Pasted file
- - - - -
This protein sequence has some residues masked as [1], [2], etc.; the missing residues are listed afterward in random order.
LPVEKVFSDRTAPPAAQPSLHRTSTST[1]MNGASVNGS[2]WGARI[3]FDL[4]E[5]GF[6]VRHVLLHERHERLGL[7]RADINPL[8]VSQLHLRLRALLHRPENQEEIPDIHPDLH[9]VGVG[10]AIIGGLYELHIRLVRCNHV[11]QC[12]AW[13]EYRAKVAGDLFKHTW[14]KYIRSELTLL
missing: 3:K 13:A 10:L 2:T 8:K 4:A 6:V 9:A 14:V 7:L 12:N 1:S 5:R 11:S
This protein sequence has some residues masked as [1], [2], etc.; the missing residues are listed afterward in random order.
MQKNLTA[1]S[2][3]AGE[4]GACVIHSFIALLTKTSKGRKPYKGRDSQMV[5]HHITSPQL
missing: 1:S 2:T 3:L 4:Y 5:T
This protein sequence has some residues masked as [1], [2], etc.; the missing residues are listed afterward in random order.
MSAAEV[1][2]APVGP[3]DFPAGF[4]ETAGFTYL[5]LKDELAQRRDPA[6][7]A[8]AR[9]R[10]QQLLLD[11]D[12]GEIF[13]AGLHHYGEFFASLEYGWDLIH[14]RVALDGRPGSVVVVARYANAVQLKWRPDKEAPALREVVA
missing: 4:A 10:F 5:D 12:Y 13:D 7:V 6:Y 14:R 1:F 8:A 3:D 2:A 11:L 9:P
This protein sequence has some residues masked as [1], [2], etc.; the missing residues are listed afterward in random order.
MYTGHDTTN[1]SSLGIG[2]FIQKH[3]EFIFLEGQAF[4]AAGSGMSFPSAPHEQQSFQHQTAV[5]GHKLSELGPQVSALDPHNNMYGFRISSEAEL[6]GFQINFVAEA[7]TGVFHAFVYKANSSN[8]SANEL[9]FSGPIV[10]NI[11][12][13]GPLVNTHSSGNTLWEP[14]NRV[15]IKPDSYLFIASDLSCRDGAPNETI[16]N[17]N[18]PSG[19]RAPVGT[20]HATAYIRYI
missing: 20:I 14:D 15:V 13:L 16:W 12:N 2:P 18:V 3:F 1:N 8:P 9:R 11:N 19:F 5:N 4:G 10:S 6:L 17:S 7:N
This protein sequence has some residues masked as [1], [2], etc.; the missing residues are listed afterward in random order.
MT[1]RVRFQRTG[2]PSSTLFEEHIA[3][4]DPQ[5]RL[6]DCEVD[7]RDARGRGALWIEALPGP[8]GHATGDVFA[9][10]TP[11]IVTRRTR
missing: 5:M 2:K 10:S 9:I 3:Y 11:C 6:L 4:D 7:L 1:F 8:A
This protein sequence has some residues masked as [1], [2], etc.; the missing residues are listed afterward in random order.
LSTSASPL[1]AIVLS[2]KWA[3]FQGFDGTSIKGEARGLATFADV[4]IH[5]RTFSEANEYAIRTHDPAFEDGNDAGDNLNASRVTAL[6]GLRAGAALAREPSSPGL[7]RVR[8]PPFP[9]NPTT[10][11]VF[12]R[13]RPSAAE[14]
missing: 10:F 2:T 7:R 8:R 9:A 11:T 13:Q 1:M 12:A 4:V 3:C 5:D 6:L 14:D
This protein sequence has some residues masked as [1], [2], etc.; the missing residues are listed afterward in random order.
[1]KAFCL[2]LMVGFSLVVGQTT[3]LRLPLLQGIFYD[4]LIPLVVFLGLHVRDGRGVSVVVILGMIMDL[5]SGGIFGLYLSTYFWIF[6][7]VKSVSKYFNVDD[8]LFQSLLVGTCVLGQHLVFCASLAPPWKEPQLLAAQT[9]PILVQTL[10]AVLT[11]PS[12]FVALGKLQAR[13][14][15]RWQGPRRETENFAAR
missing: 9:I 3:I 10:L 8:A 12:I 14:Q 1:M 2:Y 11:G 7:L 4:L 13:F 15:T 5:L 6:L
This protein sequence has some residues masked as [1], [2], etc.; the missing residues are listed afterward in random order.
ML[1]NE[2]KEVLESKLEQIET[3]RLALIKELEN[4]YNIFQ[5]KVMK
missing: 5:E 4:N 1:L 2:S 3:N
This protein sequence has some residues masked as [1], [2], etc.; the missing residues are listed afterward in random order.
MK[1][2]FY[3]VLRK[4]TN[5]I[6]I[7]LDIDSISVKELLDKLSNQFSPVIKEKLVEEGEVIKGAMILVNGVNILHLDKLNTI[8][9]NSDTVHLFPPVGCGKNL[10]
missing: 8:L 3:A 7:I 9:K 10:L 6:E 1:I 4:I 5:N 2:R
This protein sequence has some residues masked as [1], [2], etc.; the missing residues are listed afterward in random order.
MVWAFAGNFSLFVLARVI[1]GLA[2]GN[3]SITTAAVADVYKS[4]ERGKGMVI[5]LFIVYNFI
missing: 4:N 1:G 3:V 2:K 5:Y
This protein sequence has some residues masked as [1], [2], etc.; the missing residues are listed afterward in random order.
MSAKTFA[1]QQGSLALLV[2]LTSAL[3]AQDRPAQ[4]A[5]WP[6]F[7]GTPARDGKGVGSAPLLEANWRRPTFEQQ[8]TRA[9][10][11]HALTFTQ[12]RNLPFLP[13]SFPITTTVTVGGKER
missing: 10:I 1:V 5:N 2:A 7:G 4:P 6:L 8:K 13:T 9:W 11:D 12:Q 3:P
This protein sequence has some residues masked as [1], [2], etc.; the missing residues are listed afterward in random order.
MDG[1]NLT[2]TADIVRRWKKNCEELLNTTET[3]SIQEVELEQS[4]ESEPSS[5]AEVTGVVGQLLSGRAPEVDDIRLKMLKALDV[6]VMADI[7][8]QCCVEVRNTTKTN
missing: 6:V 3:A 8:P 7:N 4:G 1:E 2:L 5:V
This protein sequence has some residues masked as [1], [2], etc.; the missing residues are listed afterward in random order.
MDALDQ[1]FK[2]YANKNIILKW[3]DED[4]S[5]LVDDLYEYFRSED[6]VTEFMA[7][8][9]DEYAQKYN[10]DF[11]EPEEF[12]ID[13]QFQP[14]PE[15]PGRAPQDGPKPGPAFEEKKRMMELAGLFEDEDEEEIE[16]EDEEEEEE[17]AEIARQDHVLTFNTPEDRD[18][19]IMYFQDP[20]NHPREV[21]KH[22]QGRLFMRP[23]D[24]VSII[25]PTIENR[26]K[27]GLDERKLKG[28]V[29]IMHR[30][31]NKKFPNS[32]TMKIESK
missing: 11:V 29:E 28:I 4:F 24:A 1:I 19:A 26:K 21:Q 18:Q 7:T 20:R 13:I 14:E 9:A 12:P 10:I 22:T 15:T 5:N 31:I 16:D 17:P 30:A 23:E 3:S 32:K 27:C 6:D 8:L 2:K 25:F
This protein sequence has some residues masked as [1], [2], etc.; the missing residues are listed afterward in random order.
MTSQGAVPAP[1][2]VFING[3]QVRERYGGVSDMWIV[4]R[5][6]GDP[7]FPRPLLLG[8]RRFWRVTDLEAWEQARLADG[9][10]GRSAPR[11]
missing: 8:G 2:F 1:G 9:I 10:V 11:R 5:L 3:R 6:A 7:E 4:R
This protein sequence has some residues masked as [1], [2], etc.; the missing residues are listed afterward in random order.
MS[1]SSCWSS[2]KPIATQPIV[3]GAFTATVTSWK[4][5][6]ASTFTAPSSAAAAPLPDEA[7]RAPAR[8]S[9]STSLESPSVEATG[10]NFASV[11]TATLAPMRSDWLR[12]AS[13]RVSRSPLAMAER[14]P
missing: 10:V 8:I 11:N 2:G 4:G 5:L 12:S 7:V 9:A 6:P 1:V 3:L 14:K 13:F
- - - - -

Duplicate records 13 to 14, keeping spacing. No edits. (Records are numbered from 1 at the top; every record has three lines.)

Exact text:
This protein sequence has some residues masked as [1], [2], etc.; the missing residues are listed afterward in random order.
MDALDQ[1]FK[2]YANKNIILKW[3]DED[4]S[5]LVDDLYEYFRSED[6]VTEFMA[7][8][9]DEYAQKYN[10]DF[11]EPEEF[12]ID[13]QFQP[14]PE[15]PGRAPQDGPKPGPAFEEKKRMMELAGLFEDEDEEEIE[16]EDEEEEEE[17]AEIARQDHVLTFNTPEDRD[18][19]IMYFQDP[20]NHPREV[21]KH[22]QGRLFMRP[23]D[24]VSII[25]PTIENR[26]K[27]GLDERKLKG[28]V[29]IMHR[30][31]NKKFPNS[32]TMKIESK
missing: 11:V 29:E 28:I 4:F 24:A 1:I 19:A 26:K 21:Q 18:Q 7:T 20:R 13:I 14:E 9:A 12:P 10:I 22:T 15:T 5:N 31:I 16:D 17:P 30:A 23:E 3:S 32:K 27:C 6:D 8:L 2:K 25:F
This protein sequence has some residues masked as [1], [2], etc.; the missing residues are listed afterward in random order.
MTSQGAVPAP[1][2]VFING[3]QVRERYGGVSDMWIV[4]R[5][6]GDP[7]FPRPLLLG[8]RRFWRVTDLEAWEQARLADG[9][10]GRSAPR[11]
missing: 8:G 2:F 1:G 9:I 10:V 11:R 5:L 3:R 6:A 7:E 4:R